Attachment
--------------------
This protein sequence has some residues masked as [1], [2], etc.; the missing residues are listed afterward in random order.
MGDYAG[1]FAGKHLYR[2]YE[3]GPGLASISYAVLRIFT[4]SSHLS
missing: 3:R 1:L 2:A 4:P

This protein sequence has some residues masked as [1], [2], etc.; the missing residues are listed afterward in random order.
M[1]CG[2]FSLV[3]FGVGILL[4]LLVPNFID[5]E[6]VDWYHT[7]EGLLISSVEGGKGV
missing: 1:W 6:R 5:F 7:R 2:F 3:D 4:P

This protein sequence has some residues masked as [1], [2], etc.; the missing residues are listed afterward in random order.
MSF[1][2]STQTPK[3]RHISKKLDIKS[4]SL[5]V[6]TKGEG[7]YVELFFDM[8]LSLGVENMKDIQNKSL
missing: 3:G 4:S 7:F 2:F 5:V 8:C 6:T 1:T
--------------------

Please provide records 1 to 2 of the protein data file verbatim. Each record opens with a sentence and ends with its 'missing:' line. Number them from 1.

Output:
This protein sequence has some residues masked as [1], [2], etc.; the missing residues are listed afterward in random order.
MGDYAG[1]FAGKHLYR[2]YE[3]GPGLASISYAVLRIFT[4]SSHLS
missing: 3:R 1:L 2:A 4:P

This protein sequence has some residues masked as [1], [2], etc.; the missing residues are listed afterward in random order.
M[1]CG[2]FSLV[3]FGVGILL[4]LLVPNFID[5]E[6]VDWYHT[7]EGLLISSVEGGKGV
missing: 1:W 6:R 5:F 7:R 2:F 3:D 4:P